• Vehicle description (colour, make & model)
  • Driver’s description
  • Description of what I saw.

 

Undaunted, I found this information from an article by the Globe and Mail;

Constable Melissa Wutke, with B.C. RCMP traffic services recommends, “If you witness an accident – and don’t just see the aftermath – you have to call police to tell them what you saw.  If you pull over immediately to report this collision, it is appropriate to dial 911. If it is hours after the collision and you call once you are at your destination, please use the non-emergency line to the police department nearest to where the collision occurred.”

So I will gather my information and provide it 12 Division and see what happens…

What would you have done?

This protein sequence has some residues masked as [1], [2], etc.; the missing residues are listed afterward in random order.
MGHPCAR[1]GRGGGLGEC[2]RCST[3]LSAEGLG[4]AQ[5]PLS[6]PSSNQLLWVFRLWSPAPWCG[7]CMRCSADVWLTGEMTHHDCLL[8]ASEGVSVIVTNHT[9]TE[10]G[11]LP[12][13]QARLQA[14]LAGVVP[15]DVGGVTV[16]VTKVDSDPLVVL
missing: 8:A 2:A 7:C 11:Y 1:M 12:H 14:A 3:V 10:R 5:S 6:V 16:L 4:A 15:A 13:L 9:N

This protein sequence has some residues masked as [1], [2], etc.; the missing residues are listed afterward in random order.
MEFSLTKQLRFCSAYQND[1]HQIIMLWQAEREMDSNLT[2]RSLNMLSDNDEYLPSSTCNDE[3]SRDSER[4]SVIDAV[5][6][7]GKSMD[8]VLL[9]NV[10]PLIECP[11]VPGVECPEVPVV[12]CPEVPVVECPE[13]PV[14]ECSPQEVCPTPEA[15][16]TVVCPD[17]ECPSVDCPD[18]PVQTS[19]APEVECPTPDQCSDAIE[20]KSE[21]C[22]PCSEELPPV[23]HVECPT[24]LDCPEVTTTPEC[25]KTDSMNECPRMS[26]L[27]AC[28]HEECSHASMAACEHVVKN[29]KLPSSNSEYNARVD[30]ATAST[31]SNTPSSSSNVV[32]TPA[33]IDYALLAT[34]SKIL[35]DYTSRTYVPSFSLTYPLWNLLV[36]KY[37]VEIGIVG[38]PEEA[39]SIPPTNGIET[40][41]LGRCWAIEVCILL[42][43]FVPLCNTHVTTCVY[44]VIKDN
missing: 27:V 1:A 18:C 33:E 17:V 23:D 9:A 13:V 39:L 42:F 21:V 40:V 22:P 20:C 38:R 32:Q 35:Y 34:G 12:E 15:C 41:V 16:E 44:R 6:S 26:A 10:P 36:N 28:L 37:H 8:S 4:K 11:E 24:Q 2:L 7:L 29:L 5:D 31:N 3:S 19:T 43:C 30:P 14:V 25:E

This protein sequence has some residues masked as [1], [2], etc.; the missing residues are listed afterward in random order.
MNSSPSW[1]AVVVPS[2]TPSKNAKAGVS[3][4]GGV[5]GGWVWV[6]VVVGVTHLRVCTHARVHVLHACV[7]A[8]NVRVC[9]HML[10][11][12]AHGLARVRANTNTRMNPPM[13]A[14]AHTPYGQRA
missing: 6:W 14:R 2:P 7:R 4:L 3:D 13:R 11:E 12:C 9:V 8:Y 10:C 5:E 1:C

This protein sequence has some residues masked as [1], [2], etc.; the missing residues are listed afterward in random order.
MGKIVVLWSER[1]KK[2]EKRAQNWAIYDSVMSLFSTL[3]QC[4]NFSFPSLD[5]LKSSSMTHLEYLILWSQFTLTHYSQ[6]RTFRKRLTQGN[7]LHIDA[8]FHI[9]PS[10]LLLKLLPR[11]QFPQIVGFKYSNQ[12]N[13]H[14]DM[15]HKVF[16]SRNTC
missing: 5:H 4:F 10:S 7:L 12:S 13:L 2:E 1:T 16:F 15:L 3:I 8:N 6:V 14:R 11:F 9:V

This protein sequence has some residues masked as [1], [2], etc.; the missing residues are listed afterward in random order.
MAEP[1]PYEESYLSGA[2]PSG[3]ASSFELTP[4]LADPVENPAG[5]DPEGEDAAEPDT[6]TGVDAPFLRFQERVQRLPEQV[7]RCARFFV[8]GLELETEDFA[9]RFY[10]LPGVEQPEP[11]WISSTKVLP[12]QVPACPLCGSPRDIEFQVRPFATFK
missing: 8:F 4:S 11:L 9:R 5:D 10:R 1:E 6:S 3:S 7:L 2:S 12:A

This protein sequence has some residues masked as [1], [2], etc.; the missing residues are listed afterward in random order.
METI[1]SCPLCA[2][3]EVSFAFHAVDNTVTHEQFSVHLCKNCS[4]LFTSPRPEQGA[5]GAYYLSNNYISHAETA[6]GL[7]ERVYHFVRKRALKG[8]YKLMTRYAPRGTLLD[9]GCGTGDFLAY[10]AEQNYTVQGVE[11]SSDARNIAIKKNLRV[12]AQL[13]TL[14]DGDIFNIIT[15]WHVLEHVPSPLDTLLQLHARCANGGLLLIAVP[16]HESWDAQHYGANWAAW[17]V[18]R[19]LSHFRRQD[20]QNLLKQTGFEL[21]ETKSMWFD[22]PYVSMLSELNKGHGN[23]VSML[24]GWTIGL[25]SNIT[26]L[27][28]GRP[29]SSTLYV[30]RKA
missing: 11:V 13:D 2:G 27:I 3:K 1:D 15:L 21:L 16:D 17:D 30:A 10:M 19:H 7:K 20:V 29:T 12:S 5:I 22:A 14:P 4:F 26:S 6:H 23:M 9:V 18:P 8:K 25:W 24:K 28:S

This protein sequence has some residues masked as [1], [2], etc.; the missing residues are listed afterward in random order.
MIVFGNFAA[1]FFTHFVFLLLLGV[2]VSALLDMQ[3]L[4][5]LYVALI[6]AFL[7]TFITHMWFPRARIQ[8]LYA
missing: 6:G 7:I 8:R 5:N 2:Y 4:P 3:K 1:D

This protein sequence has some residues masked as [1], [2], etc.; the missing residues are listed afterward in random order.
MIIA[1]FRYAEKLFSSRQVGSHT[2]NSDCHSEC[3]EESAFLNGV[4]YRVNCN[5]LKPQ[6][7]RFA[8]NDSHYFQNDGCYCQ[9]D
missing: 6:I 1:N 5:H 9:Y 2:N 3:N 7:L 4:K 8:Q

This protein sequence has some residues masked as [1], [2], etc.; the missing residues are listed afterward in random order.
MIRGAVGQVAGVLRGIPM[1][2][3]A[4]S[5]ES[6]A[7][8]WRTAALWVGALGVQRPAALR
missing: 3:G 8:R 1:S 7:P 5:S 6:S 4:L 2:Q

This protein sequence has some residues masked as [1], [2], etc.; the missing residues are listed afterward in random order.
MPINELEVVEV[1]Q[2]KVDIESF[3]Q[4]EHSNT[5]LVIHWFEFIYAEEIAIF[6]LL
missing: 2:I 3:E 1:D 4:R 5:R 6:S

Maybe a better question, what would you want others to have done if you were the car that was hit?

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Posted in Community, Daddy, family, health

Happy 50th Dove Canada. Thank You For Teaching Men, Women and Children to be Happy in Their Own Skin


Dove is celebrating 50 years in Canada, and to mark the occasion they have reached out to men, woman and children about health, and what it means to be beautiful.  During their campaign celebrating their 50th year, Dove revealed some startling facts around women and the fear of embracing their age!  untitled

Earlier this year, Dove put out an open casting call to find up to 50 real Canadian women. More than 4,000 women from coast-to-coast applied and those selected are being featured in a new campaign showcasing their personal stories about why they feel beautiful at any age.

Dove is celebrating its 50-year milestone in Canada trying to inspire women to feel beautiful at any age – whether they are 30 or 100 – to educate children about what advertisers do to images of “real” people and how that is not attainable, and by providing better quality men’s products without all those unneeded chemicals and additives.

You can watch Dove’s new film titled How Old Are You? here: www.youtube.com/dovecanada.